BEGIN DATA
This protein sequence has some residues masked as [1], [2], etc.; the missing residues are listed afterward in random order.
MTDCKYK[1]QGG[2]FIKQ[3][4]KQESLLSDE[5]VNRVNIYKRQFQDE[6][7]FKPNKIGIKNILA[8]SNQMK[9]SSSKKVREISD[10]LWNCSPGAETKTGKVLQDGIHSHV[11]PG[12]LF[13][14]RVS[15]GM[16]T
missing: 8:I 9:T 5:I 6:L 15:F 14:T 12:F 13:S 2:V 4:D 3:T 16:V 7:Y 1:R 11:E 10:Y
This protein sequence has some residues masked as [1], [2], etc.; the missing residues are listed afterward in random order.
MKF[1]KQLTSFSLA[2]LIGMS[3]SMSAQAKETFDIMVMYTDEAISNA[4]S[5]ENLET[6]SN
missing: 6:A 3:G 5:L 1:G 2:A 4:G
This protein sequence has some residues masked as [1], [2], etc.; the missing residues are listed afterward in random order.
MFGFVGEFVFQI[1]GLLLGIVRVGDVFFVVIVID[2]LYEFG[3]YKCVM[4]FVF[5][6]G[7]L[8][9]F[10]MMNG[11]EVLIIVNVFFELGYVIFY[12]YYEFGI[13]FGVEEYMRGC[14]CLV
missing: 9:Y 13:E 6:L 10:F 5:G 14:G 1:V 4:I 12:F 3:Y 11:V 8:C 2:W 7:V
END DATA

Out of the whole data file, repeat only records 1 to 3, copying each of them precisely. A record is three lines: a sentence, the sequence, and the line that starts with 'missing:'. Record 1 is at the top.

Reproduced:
This protein sequence has some residues masked as [1], [2], etc.; the missing residues are listed afterward in random order.
MTDCKYK[1]QGG[2]FIKQ[3][4]KQESLLSDE[5]VNRVNIYKRQFQDE[6][7]FKPNKIGIKNILA[8]SNQMK[9]SSSKKVREISD[10]LWNCSPGAETKTGKVLQDGIHSHV[11]PG[12]LF[13][14]RVS[15]GM[16]T
missing: 8:I 9:T 5:I 6:L 15:F 14:T 12:F 13:S 2:V 4:D 3:T 16:V 7:Y 1:R 11:E 10:Y
This protein sequence has some residues masked as [1], [2], etc.; the missing residues are listed afterward in random order.
MKF[1]KQLTSFSLA[2]LIGMS[3]SMSAQAKETFDIMVMYTDEAISNA[4]S[5]ENLET[6]SN
missing: 6:A 3:G 5:L 1:G 2:A 4:G
This protein sequence has some residues masked as [1], [2], etc.; the missing residues are listed afterward in random order.
MFGFVGEFVFQI[1]GLLLGIVRVGDVFFVVIVID[2]LYEFG[3]YKCVM[4]FVF[5][6]G[7]L[8][9]F[10]MMNG[11]EVLIIVNVFFELGYVIFY[12]YYEFGI[13]FGVEEYMRGC[14]CLV
missing: 9:Y 13:E 6:L 10:F 5:G 14:G 1:V 4:I 12:F 3:Y 11:V 8:C 2:W 7:V